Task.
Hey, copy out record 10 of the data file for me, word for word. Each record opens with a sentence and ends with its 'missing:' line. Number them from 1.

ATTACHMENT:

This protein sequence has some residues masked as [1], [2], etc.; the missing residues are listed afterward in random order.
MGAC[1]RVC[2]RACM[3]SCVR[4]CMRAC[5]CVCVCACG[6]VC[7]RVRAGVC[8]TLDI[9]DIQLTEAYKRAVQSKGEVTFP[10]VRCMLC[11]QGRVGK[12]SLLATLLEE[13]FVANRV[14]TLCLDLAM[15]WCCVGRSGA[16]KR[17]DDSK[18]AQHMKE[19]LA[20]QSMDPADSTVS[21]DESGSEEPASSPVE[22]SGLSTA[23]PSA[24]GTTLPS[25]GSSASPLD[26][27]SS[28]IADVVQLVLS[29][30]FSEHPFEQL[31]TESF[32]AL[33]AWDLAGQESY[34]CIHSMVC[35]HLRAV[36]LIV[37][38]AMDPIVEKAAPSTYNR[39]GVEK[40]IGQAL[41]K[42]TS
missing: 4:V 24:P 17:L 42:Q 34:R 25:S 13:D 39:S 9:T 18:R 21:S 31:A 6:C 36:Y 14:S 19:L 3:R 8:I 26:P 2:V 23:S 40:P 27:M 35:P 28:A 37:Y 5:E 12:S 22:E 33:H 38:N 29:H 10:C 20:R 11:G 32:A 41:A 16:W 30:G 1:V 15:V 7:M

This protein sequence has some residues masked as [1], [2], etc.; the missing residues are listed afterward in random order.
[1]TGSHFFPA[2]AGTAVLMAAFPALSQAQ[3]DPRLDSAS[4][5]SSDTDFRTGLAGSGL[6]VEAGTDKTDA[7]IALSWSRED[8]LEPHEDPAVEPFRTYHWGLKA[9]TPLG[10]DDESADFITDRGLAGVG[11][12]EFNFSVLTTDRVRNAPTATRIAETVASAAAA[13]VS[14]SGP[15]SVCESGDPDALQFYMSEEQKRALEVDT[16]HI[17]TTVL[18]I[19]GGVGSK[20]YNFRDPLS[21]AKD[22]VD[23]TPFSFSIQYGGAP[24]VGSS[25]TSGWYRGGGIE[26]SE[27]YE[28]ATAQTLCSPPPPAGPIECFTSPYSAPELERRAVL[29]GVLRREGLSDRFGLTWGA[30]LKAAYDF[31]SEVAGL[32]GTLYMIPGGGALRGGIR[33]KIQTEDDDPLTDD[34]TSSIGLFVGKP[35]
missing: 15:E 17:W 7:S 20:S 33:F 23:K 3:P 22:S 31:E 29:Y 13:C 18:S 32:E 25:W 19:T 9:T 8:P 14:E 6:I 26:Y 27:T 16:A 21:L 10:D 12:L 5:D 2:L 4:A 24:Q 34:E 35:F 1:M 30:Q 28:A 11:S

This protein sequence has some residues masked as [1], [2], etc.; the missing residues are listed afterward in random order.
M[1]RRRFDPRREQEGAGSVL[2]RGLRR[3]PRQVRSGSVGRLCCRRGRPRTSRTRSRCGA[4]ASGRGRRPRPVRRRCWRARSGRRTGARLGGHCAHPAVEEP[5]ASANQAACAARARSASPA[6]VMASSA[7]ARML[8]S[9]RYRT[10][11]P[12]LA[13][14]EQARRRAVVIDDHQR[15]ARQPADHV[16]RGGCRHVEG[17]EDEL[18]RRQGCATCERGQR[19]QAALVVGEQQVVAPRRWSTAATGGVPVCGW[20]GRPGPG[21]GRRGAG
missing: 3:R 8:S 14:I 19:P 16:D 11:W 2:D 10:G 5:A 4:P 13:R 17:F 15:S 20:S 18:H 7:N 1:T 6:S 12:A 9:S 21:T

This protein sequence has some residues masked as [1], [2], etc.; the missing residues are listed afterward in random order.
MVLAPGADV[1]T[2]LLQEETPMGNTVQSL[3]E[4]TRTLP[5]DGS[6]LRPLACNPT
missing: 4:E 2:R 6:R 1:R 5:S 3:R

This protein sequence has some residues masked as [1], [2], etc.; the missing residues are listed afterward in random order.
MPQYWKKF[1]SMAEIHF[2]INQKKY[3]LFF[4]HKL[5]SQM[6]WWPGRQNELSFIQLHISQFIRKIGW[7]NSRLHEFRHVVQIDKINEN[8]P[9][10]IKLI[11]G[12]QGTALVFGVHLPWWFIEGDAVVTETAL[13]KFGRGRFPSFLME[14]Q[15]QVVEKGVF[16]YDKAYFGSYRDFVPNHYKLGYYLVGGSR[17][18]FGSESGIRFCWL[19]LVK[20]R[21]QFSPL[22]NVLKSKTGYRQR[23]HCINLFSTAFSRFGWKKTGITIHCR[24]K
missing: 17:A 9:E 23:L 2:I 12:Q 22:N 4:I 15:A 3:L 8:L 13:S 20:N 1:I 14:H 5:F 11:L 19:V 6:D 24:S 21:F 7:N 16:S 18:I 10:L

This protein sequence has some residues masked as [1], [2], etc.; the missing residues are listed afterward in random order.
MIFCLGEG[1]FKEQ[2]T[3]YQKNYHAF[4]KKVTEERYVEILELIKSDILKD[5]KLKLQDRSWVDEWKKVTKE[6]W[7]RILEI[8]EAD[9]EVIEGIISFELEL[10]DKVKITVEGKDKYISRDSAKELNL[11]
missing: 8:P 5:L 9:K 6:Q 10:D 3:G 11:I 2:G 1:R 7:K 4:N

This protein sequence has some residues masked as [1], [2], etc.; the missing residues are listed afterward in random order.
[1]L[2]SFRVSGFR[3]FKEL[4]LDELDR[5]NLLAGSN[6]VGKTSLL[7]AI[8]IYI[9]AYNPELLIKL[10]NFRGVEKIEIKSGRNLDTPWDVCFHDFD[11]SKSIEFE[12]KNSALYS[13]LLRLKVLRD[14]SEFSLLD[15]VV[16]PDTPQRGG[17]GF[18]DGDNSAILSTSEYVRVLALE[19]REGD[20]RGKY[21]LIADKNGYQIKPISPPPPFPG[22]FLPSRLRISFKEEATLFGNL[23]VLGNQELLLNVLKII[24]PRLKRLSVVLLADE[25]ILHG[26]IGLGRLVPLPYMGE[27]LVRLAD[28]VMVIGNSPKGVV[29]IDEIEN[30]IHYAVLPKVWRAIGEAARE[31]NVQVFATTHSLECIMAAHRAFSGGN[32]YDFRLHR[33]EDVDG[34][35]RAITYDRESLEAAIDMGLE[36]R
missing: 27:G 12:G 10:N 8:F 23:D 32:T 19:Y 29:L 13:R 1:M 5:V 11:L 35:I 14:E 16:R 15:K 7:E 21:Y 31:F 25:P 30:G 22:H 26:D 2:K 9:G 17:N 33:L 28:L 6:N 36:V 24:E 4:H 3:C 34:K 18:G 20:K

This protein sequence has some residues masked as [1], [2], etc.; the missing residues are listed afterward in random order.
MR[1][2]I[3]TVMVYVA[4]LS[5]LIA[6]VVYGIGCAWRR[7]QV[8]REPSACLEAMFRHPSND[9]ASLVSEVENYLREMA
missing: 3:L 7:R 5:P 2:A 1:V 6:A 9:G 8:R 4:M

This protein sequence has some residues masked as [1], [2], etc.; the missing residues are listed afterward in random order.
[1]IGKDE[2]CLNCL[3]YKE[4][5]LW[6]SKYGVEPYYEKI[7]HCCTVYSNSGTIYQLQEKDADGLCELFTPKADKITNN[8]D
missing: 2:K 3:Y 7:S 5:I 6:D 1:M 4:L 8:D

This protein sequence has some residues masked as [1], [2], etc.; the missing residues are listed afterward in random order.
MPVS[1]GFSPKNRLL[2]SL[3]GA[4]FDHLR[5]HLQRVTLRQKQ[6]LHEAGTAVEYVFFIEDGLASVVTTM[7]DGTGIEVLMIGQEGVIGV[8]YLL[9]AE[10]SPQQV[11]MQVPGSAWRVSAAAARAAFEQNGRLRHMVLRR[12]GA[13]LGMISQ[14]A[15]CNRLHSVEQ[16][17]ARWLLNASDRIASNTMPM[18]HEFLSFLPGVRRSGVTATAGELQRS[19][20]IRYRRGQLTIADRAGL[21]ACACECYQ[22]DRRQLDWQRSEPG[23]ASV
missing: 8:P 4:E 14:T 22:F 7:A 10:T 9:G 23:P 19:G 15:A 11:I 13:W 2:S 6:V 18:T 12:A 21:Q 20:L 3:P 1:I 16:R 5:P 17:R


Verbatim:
This protein sequence has some residues masked as [1], [2], etc.; the missing residues are listed afterward in random order.
MPVS[1]GFSPKNRLL[2]SL[3]GA[4]FDHLR[5]HLQRVTLRQKQ[6]LHEAGTAVEYVFFIEDGLASVVTTM[7]DGTGIEVLMIGQEGVIGV[8]YLL[9]AE[10]SPQQV[11]MQVPGSAWRVSAAAARAAFEQNGRLRHMVLRR[12]GA[13]LGMISQ[14]A[15]CNRLHSVEQ[16][17]ARWLLNASDRIASNTMPM[18]HEFLSFLPGVRRSGVTATAGELQRS[19][20]IRYRRGQLTIADRAGL[21]ACACECYQ[22]DRRQLDWQRSEPG[23]ASV
missing: 8:P 4:E 14:T 22:F 7:A 10:T 9:G 23:P 19:G 15:A 11:I 13:W 2:S 6:V 18:T 12:A 21:Q 20:L 3:P 1:I 16:R 5:P 17:R